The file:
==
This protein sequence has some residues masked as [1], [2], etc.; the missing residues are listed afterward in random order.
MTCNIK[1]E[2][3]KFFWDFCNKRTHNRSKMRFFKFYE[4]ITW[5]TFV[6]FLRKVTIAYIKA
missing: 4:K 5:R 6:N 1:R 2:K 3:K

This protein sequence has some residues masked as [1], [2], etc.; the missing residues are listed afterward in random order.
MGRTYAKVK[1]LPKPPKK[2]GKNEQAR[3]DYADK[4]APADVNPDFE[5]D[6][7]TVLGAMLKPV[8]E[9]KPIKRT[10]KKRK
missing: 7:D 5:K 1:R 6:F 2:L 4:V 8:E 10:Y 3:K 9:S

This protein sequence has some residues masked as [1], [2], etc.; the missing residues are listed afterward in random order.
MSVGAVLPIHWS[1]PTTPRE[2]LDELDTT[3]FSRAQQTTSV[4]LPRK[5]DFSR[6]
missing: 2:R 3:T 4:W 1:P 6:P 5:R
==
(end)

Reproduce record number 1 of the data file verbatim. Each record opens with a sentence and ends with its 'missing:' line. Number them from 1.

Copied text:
This protein sequence has some residues masked as [1], [2], etc.; the missing residues are listed afterward in random order.
MTCNIK[1]E[2][3]KFFWDFCNKRTHNRSKMRFFKFYE[4]ITW[5]TFV[6]FLRKVTIAYIKA
missing: 4:K 5:R 6:N 1:R 2:K 3:K